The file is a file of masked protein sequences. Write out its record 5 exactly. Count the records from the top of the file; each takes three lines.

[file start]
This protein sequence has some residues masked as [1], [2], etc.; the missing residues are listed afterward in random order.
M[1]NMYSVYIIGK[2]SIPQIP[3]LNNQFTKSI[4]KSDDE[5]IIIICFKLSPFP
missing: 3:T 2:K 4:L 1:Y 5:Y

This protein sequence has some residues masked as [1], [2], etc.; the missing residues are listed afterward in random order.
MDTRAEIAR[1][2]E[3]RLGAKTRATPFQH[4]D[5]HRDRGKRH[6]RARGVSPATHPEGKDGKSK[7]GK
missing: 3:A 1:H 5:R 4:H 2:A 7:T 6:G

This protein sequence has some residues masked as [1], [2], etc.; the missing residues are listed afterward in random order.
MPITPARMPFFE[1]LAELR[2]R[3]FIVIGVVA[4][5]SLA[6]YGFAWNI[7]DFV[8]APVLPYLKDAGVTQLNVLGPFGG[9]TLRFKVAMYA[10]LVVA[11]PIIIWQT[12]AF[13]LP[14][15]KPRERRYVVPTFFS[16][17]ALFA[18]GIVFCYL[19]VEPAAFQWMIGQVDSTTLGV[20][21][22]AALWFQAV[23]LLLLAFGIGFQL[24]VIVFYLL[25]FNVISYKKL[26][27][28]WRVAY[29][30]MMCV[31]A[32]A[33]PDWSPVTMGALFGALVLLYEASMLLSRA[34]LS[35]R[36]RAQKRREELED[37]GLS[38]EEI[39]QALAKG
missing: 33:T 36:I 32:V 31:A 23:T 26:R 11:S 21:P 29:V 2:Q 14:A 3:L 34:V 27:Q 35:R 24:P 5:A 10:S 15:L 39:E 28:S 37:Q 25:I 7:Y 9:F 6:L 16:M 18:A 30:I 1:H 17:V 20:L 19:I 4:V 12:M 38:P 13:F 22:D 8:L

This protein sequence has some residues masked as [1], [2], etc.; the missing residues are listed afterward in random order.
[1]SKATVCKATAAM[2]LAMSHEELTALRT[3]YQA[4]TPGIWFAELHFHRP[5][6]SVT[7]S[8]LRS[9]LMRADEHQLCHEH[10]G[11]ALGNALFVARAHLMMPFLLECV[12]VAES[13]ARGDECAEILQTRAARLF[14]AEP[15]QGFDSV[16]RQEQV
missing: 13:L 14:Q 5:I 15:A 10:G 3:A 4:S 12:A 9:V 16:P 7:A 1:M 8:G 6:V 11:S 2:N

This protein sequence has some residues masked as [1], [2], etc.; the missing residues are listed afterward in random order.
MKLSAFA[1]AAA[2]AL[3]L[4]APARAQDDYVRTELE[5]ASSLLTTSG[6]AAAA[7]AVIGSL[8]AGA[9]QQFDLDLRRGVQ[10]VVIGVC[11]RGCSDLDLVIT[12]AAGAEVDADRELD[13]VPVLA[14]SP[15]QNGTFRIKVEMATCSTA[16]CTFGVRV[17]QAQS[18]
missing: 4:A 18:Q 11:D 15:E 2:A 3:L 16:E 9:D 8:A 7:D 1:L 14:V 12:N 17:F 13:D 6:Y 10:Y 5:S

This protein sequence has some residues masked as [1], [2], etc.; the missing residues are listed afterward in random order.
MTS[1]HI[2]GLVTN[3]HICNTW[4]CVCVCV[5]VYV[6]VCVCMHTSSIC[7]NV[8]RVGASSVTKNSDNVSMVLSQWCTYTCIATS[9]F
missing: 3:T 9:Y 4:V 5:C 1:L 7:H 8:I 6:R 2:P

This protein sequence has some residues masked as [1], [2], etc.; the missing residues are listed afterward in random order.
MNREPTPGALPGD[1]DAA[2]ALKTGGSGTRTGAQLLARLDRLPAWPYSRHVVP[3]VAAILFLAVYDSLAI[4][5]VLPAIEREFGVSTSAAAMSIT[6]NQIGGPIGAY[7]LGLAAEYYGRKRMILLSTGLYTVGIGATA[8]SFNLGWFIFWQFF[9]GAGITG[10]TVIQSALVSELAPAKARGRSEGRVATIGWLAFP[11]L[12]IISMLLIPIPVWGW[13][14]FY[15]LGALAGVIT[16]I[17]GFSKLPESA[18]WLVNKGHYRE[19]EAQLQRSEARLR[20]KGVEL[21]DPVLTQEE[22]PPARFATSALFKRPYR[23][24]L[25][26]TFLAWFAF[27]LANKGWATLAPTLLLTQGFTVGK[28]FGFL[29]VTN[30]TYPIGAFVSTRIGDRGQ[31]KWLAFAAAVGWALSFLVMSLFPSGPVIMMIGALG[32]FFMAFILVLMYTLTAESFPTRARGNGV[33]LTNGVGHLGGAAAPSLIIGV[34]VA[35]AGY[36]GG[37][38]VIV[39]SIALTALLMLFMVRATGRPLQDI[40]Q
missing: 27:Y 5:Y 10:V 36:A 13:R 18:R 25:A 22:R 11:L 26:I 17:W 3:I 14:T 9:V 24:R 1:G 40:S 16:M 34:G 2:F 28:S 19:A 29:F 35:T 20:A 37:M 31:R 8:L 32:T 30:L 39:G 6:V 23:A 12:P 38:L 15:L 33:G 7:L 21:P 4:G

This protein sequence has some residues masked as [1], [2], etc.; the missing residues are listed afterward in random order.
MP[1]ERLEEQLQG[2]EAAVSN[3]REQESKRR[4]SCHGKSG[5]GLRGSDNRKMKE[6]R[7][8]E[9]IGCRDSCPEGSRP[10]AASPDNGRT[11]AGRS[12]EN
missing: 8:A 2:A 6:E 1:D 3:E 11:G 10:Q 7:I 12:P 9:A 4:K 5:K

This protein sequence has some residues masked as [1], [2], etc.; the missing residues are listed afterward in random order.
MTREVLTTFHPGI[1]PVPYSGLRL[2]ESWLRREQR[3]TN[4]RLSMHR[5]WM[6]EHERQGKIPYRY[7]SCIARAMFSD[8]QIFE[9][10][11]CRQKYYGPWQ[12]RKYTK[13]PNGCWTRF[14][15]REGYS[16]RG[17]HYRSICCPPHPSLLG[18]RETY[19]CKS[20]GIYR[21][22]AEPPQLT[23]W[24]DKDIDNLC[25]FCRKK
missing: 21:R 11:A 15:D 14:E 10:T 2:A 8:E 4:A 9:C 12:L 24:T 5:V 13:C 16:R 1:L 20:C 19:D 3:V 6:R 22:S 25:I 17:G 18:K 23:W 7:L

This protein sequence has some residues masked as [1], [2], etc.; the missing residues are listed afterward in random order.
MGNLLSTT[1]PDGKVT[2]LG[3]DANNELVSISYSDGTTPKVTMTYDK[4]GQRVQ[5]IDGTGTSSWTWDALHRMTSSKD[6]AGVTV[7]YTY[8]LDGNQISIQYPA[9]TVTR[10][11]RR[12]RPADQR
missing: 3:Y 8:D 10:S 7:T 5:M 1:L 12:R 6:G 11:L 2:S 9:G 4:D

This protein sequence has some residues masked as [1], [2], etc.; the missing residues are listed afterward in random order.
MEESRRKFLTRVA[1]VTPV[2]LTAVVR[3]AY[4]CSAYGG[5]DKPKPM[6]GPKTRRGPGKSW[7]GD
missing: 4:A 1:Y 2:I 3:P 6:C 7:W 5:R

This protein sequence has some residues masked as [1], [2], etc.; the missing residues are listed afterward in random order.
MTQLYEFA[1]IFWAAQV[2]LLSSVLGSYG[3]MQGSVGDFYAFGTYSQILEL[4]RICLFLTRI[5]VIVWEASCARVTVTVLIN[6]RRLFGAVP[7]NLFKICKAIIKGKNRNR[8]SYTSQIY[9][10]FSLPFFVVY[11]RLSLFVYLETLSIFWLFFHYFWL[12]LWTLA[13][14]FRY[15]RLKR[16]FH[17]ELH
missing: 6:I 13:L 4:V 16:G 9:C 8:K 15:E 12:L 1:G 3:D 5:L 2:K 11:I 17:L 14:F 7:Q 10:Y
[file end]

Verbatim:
This protein sequence has some residues masked as [1], [2], etc.; the missing residues are listed afterward in random order.
MKLSAFA[1]AAA[2]AL[3]L[4]APARAQDDYVRTELE[5]ASSLLTTSG[6]AAAA[7]AVIGSL[8]AGA[9]QQFDLDLRRGVQ[10]VVIGVC[11]RGCSDLDLVIT[12]AAGAEVDADRELD[13]VPVLA[14]SP[15]QNGTFRIKVEMATCSTA[16]CTFGVRV[17]QAQS[18]
missing: 4:A 18:Q 11:D 15:E 2:A 3:L 16:E 9:D 8:A 7:D 1:L 14:V 12:N 17:F 13:D 6:Y 10:Y 5:S